But the chances of acieving such a shared view become poorer when we try to encompass broader purposes, and to involve more people. This is precisely why the question is becoming more relevant today: the thrust of technology is to foster interaction among greater numbers of people, and to integrate processes into monoliths serving wider and wider purposes. It is in this environment that discrepencies in fundamental assumputions will become increasingly exposed.
The reason we don't speak of "physical variation" is that the physicist has chosen not to work with naturally occurring systems, but, rather, with the products of her laboratory. Most of her time in that laboratory is spent eliminating the variation and keeping it eliminated. Moreover, she must artificially ensure the survival of each aggregate, for a lump of pure gold, and especially a solution of pure glucose, would not survive long without the active participation of the scientist.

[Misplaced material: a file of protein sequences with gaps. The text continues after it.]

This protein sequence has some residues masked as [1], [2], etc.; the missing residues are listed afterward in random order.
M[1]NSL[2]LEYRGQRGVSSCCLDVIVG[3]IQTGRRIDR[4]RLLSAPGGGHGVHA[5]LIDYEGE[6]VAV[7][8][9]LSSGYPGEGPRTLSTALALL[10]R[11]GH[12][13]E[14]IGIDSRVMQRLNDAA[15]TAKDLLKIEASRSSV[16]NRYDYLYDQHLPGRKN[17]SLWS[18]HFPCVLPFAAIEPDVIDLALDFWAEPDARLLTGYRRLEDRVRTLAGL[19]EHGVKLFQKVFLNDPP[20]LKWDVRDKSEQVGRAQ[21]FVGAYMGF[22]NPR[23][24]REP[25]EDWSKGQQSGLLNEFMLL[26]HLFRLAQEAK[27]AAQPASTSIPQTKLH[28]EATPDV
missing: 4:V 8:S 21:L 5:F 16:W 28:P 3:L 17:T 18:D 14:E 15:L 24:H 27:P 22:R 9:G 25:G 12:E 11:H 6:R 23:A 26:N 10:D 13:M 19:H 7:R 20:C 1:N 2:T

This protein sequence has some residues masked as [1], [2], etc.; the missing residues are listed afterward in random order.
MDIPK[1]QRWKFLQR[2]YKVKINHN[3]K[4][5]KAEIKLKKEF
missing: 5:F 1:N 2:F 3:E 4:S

The reductionist - interested in "law" - emphasizes the sameness; the antireductionist - interested in "life" - emphasizes the difference. If the reductionist goes to the extreme, his laws are about systems that have zero probability of being observed; while if the antireductionist goes to his extreme, his systems also have zero probability of being observed - for if a system is truly unique, our minds cannot deal with it at all. In the first case the system does not exist, while in the second we have no way of observing its existence.